Tuesday Jolt: Bad News Equals Good News for Inslee; Seattle Bus Measure Picks Up Endorsements
The day's winners and losers.
1. Winner: Gov. Jay Inslee
A headline-grabbing scientific report overseen by a broad advisory committee (including, it should be stressed, representatives from Chevron, ConocoPhillips, and Monsanto) and released by the White House today, is almost Biblical in its scary assessment of the "escalating" devastation that's in store this century—"torrential" rains, flooding, insect plagues—due to global warming.
The New York Times spins the news as a win for President Obama, who is pushing to limit carbon emissions.
Similarly, we think the report is a political win for Inslee, who just last week released his sweeping proposal to fight global warming, including looking at a cap and trade-style GHG limit and altering how we fund and plan transportation.
Calling "the costs of inaction on climate change" "unacceptable for our state," Inslee released a statement on the news today, reminding people of the climate change agenda he released last week:
"Today's National Climate Assessment release further illustrates the costs that we know climate change is already having on Washington state, and the unacceptable dangers posed by a future without action to reduce carbon pollution. Reduced snowpack threatens essential water resources for communities and agricultural industries in places like the Yakima Valley. Hotter, dryer forests are driving increased and more devastating wildfires in places like Cle Elum and Wenatchee. And ocean acidification threatens our historic shellfish industries and salmon fisheries in places like Shelton and Mason County. And these challenges are increasing.
"Fortunately, we have the knowledge and the tools to rise to this challenge. Washington state is uniquely positioned to lead in reducing carbon pollution, through the development of new clean energy technologies and increasing the energy efficiency of businesses and homes in our state. Last week I outlined a series of actions that our state will take together in the coming months to design a carbon-reduction and clean energy plan that will work best for Washington.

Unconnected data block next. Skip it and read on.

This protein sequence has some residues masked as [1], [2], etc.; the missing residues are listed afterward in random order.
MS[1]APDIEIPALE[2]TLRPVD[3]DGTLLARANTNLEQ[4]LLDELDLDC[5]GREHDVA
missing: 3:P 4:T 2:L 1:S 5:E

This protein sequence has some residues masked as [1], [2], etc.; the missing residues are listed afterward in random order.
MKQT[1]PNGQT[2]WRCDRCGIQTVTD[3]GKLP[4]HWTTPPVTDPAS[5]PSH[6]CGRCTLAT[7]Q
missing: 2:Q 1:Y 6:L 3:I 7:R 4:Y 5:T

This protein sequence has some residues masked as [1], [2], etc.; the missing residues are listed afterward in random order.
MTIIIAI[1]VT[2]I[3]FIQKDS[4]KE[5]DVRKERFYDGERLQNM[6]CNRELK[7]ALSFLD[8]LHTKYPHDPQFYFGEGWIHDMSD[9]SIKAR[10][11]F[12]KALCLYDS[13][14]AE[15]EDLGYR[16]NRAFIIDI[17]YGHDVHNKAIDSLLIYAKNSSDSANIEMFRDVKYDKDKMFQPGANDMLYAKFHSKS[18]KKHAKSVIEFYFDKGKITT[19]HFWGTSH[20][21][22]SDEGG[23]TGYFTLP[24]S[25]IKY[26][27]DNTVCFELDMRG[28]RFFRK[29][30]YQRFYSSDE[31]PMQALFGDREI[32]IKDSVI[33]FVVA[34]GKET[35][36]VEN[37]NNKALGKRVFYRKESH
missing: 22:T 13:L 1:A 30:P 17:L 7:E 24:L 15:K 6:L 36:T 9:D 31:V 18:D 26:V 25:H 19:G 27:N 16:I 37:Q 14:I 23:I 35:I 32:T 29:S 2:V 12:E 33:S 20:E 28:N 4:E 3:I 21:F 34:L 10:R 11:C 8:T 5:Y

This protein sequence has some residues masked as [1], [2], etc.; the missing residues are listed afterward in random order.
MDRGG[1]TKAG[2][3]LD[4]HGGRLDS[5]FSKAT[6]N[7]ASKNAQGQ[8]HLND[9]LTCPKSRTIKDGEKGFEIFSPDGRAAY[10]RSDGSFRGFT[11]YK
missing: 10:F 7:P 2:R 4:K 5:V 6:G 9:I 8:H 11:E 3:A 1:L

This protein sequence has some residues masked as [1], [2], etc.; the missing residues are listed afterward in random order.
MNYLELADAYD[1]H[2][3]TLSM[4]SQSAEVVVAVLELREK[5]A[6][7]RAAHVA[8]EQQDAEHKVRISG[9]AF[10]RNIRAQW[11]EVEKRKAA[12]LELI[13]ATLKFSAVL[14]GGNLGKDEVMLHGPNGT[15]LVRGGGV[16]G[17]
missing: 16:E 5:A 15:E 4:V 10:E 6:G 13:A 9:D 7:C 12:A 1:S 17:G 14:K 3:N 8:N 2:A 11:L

(By the way, another person on the advisory committee that oversaw this troubling National Climate Assessment report is Paul Fleming, the sustainability manager at Seattle Public Utilities. He boasts an impressive bio on the NCA homepage.)
The ominous report includes a section on the Pacific Northwest, which begins: "Changes in the timing of streamflow reduce water supplies for competing demands. Sea level rise, erosion, inundation, risks to infrastructure, and increasing ocean acidity post major threats. Increasing wildfire, insect outbreaks, and tree diseases are causing widespread tree die-off."
2. Loser: Gov. Jay Inslee
We're using Inslee as a proxy here.
Check out the final conclusion of the report.
According to the NYT: "The report pointed out that while the country as a whole still has no comprehensive climate legislation, many states and cities have begun to take steps to limit emissions and to adapt to climatic changes that can no longer be avoided. But the report found that these efforts are inadequate compared with the magnitude of the problems that are coming."
The NYT article also says this:
In recent years, sudden, intense rains have caused extensive damage.For instance, large parts of Nashville were devastated by floods in 2010 after nearly 20 inches of rain fell in two days. Last year, parts of Colorado flooded after getting as much rain in a week as normally falls in a year. This March, a landslide killed dozens after heavy rains in Washington State.
3. Winner: Seattle Bus Initiative
Keep Seattle Moving got some impressive endorsements today.
Speaking of cities taking their own steps.
Keep Seattle Moving, the desperation Seattle-only property tax campaign (they need 20,000 signatures by June 4 to get the measure on the November ballot)—a response to last month's losing King Countywide Prop. 1 measure to prevent deep Metro bus cuts—got some impressive endorsements today.
To date, former mayor Mike McGinn was the only high-profile political name hyping it.
Today, add these names to the list, a crew of Seattle state legislators:
West Seattle Rep. Joe Fitzgibbon (D-34); West Seattle Rep. Eileen Cody (D-34th); Ballard-area Rep. Gael Tarleton (D-36); Southeast Seattle Sen. Adam Kline, 37th; Southeast Seattle Rep. Eric Pettigrew (D-37th); North Seattle Rep. Jessyn Farrell (D-46); and North Seattle Rep. Gerry Pollet (D-46th).
Rep. Pettigrew said in a press release: "Many of my constituents rely on transit to reduce the cost of gas and parking. That savings can be the difference between a family being able to stay in Seattle or having to move outside of the city."
Perhaps more noteworthy, Shoreline area state Rep. Cindy Ryu (D-32) endorsed the measure today as well. One criticism of the measure—coming from Metro itself—is that a Seattle-only solution undermines the regional logic of the King County agency.
We have a call in to Rep. Ryu.